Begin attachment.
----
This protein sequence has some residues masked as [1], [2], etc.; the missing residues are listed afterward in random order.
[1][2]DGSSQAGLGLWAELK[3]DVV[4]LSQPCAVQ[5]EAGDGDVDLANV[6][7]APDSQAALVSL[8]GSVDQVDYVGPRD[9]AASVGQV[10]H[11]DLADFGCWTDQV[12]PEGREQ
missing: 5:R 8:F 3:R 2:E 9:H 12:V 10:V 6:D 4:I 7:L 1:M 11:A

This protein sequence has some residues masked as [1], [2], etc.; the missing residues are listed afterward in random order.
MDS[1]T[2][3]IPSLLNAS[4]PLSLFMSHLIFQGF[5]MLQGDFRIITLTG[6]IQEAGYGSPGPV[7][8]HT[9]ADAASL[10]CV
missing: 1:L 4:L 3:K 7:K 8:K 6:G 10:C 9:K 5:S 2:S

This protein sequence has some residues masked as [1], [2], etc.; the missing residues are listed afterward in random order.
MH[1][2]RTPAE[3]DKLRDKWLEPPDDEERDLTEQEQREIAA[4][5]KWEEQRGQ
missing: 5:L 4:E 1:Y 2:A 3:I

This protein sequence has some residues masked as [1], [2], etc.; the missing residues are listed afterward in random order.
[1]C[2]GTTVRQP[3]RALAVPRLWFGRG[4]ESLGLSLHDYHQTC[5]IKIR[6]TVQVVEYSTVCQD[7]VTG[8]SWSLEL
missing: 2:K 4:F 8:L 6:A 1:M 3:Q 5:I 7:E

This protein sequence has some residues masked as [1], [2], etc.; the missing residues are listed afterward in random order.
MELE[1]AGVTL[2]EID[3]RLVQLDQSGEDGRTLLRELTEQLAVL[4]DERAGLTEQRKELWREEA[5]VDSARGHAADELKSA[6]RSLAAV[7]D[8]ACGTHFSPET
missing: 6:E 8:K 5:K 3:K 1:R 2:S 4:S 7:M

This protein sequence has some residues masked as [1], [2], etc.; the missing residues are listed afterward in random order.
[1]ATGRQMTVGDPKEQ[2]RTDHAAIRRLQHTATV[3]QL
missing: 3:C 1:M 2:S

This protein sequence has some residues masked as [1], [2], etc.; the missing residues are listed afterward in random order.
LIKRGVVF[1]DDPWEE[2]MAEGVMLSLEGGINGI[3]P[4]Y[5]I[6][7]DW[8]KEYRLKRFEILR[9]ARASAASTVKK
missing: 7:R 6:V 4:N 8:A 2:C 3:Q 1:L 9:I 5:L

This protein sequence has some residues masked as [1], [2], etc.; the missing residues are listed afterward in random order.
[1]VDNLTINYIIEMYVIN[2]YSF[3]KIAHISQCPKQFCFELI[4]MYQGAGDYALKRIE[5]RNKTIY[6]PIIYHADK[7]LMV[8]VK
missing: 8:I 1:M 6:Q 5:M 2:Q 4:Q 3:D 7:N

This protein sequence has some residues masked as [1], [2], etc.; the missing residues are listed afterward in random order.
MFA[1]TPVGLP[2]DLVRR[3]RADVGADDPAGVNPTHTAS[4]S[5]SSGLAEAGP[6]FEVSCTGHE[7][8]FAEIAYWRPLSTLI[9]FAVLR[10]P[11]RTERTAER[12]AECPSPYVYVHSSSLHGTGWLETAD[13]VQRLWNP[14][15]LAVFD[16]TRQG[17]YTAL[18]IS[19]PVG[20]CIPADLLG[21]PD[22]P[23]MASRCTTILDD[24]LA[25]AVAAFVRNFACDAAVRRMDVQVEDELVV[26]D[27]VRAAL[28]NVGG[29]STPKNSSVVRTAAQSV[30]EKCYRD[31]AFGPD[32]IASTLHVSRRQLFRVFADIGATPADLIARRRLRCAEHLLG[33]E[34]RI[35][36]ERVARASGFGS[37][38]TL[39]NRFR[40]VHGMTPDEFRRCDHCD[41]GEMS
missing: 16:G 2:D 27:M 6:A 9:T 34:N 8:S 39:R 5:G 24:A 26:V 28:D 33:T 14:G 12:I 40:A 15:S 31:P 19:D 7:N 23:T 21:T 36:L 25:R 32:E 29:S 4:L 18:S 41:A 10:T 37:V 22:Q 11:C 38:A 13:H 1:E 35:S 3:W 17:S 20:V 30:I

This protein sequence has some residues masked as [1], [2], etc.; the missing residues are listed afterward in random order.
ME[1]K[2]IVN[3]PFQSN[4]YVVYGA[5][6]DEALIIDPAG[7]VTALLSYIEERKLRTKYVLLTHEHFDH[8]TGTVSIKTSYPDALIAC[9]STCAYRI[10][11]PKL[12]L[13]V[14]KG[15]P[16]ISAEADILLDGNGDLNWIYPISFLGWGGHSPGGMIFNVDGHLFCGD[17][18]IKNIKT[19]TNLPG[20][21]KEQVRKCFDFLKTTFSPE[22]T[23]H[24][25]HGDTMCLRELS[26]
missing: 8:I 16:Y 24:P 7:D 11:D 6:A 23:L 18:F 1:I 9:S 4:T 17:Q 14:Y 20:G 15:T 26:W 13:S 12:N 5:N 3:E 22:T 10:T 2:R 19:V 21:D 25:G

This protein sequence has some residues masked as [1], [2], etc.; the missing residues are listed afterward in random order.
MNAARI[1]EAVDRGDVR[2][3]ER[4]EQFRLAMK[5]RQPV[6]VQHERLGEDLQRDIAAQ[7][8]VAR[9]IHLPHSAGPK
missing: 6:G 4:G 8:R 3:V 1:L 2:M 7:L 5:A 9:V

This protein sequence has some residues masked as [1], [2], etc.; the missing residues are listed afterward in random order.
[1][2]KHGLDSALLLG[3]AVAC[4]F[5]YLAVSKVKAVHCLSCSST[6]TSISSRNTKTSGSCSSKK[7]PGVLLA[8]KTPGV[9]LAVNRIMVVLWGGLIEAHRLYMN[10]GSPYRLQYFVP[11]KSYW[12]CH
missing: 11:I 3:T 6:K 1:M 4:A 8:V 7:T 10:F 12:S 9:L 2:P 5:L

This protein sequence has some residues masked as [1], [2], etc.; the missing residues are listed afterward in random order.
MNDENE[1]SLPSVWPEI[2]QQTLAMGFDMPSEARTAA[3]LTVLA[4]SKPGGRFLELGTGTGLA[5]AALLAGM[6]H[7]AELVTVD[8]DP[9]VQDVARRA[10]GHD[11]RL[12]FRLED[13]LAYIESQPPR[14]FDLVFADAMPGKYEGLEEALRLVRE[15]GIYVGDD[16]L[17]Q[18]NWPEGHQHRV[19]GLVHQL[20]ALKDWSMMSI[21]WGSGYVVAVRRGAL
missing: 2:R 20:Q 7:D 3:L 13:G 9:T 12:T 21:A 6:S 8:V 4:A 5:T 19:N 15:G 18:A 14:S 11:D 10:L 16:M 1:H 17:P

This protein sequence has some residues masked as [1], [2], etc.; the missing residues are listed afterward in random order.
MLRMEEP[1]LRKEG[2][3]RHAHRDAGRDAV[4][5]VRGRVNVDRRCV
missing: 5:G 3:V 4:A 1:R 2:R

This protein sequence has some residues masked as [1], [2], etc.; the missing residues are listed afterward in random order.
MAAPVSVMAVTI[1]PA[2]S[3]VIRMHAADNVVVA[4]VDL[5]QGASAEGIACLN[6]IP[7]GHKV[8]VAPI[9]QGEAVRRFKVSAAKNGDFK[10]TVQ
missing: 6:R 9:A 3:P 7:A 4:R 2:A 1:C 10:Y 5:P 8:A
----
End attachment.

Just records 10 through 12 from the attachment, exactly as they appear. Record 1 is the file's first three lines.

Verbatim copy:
This protein sequence has some residues masked as [1], [2], etc.; the missing residues are listed afterward in random order.
ME[1]K[2]IVN[3]PFQSN[4]YVVYGA[5][6]DEALIIDPAG[7]VTALLSYIEERKLRTKYVLLTHEHFDH[8]TGTVSIKTSYPDALIAC[9]STCAYRI[10][11]PKL[12]L[13]V[14]KG[15]P[16]ISAEADILLDGNGDLNWIYPISFLGWGGHSPGGMIFNVDGHLFCGD[17][18]IKNIKT[19]TNLPG[20][21]KEQVRKCFDFLKTTFSPE[22]T[23]H[24][25]HGDTMCLRELS[26]
missing: 8:I 16:Y 24:P 7:D 11:D 6:A 23:L 18:F 1:I 9:S 4:T 17:Q 14:Y 20:G 15:T 26:W 13:S 12:N 5:N 3:E 22:T 10:T 2:R 19:V 21:D 25:G

This protein sequence has some residues masked as [1], [2], etc.; the missing residues are listed afterward in random order.
MNAARI[1]EAVDRGDVR[2][3]ER[4]EQFRLAMK[5]RQPV[6]VQHERLGEDLQRDIAAQ[7][8]VAR[9]IHLPHSAGPK
missing: 6:G 4:G 8:R 3:V 1:L 2:M 7:L 5:A 9:V

This protein sequence has some residues masked as [1], [2], etc.; the missing residues are listed afterward in random order.
[1][2]KHGLDSALLLG[3]AVAC[4]F[5]YLAVSKVKAVHCLSCSST[6]TSISSRNTKTSGSCSSKK[7]PGVLLA[8]KTPGV[9]LAVNRIMVVLWGGLIEAHRLYMN[10]GSPYRLQYFVP[11]KSYW[12]CH
missing: 11:I 3:T 6:K 1:M 4:A 8:V 7:T 10:F 12:S 9:L 2:P 5:L